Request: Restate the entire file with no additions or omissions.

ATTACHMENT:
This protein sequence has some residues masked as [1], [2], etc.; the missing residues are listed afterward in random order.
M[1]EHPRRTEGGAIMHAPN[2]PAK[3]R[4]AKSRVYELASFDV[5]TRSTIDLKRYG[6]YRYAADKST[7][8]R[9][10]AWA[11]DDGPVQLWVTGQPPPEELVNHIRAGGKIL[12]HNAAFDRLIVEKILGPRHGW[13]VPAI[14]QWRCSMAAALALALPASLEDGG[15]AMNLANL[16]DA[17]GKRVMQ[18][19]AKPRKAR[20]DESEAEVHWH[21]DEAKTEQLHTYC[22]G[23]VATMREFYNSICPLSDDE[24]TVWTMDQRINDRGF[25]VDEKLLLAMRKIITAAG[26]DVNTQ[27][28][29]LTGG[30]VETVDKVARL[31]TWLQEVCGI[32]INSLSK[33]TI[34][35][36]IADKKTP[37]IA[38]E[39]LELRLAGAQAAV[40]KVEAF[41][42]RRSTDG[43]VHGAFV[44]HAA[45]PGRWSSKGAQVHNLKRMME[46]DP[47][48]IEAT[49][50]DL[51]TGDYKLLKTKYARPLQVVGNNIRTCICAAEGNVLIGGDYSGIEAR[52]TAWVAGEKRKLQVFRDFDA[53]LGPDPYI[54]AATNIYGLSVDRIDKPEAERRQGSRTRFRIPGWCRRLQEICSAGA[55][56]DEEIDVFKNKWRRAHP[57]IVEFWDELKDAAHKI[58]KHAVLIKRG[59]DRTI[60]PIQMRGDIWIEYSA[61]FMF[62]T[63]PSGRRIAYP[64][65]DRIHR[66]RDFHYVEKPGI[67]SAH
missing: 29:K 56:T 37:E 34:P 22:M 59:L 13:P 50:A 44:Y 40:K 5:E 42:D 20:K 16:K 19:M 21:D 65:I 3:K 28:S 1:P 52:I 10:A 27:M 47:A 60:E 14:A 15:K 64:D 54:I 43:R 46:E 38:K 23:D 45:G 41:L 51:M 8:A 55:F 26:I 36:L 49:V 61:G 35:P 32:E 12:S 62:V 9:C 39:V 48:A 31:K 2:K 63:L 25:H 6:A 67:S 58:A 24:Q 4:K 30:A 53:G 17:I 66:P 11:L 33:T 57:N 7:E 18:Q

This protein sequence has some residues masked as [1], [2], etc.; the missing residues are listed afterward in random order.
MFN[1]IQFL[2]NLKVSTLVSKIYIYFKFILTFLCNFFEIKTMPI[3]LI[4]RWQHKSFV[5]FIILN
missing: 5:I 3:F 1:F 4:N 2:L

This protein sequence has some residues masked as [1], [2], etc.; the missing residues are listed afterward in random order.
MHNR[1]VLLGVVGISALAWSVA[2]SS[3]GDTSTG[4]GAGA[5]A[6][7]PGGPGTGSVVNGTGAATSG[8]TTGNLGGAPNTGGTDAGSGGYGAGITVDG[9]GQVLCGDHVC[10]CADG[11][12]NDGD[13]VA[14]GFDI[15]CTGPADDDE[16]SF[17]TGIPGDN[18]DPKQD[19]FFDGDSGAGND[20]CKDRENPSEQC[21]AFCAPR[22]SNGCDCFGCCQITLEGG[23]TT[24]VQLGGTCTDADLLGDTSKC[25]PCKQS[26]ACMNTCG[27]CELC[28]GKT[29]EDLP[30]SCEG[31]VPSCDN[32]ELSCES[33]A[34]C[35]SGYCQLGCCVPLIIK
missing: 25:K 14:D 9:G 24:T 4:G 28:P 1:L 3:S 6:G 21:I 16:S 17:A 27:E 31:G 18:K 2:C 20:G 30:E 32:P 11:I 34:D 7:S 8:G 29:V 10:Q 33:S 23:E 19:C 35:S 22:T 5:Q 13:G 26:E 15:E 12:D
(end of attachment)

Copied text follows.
This protein sequence has some residues masked as [1], [2], etc.; the missing residues are listed afterward in random order.
M[1]EHPRRTEGGAIMHAPN[2]PAK[3]R[4]AKSRVYELASFDV[5]TRSTIDLKRYG[6]YRYAADKST[7][8]R[9][10]AWA[11]DDGPVQLWVTGQPPPEELVNHIRAGGKIL[12]HNAAFDRLIVEKILGPRHGW[13]VPAI[14]QWRCSMAAALALALPASLEDGG[15]AMNLANL[16]DA[17]GKRVMQ[18][19]AKPRKAR[20]DESEAEVHWH[21]DEAKTEQLHTYC[22]G[23]VATMREFYNSICPLSDDE[24]TVWTMDQRINDRGF[25]VDEKLLLAMRKIITAAG[26]DVNTQ[27][28][29]LTGG[30]VETVDKVARL[31]TWLQEVCGI[32]INSLSK[33]TI[34][35][36]IADKKTP[37]IA[38]E[39]LELRLAGAQAAV[40]KVEAF[41][42]RRSTDG[43]VHGAFV[44]HAA[45]PGRWSSKGAQVHNLKRMME[46]DP[47][48]IEAT[49][50]DL[51]TGDYKLLKTKYARPLQVVGNNIRTCICAAEGNVLIGGDYSGIEAR[52]TAWVAGEKRKLQVFRDFDA[53]LGPDPYI[54]AATNIYGLSVDRIDKPEAERRQGSRTRFRIPGWCRRLQEICSAGA[55][56]DEEIDVFKNKWRRAHP[57]IVEFWDELKDAAHKI[58]KHAVLIKRG[59]DRTI[60]PIQMRGDIWIEYSA[61]FMF[62]T[63]PSGRRIAYP[64][65]DRIHR[66]RDFHYVEKPGI[67]SAH
missing: 29:K 56:T 37:E 34:P 22:M 59:L 13:P 50:A 44:Y 40:K 5:E 42:D 20:K 16:K 19:M 21:D 65:I 3:K 28:S 1:P 52:I 10:A 27:M 47:A 60:E 14:A 15:K 64:D 54:I 43:R 46:E 38:K 23:D 45:G 41:L 51:M 8:A 55:F 26:I 36:L 49:V 61:G 35:P 32:E 12:S 62:V 9:C 39:V 48:A 31:K 2:K 63:L 25:H 6:A 67:S 58:A 24:Q 4:K 30:A 53:G 17:I 66:P 11:L 33:T 57:N 7:E 18:Q

This protein sequence has some residues masked as [1], [2], etc.; the missing residues are listed afterward in random order.
MFN[1]IQFL[2]NLKVSTLVSKIYIYFKFILTFLCNFFEIKTMPI[3]LI[4]RWQHKSFV[5]FIILN
missing: 5:I 3:F 1:F 4:N 2:L

This protein sequence has some residues masked as [1], [2], etc.; the missing residues are listed afterward in random order.
MHNR[1]VLLGVVGISALAWSVA[2]SS[3]GDTSTG[4]GAGA[5]A[6][7]PGGPGTGSVVNGTGAATSG[8]TTGNLGGAPNTGGTDAGSGGYGAGITVDG[9]GQVLCGDHVC[10]CADG[11][12]NDGD[13]VA[14]GFDI[15]CTGPADDDE[16]SF[17]TGIPGDN[18]DPKQD[19]FFDGDSGAGND[20]CKDRENPSEQC[21]AFCAPR[22]SNGCDCFGCCQITLEGG[23]TT[24]VQLGGTCTDADLLGDTSKC[25]PCKQS[26]ACMNTCG[27]CELC[28]GKT[29]EDLP[30]SCEG[31]VPSCDN[32]ELSCES[33]A[34]C[35]SGYCQLGCCVPLIIK
missing: 25:K 14:D 9:G 24:T 4:G 28:P 1:L 3:S 6:G 21:I 16:S 17:A 27:E 31:G 18:K 2:C 20:G 30:E 32:P 11:I 34:D 7:S 8:G 29:V 10:Q 33:S 23:E 19:C 35:S 22:T 5:Q 13:G 26:E 15:E 12:D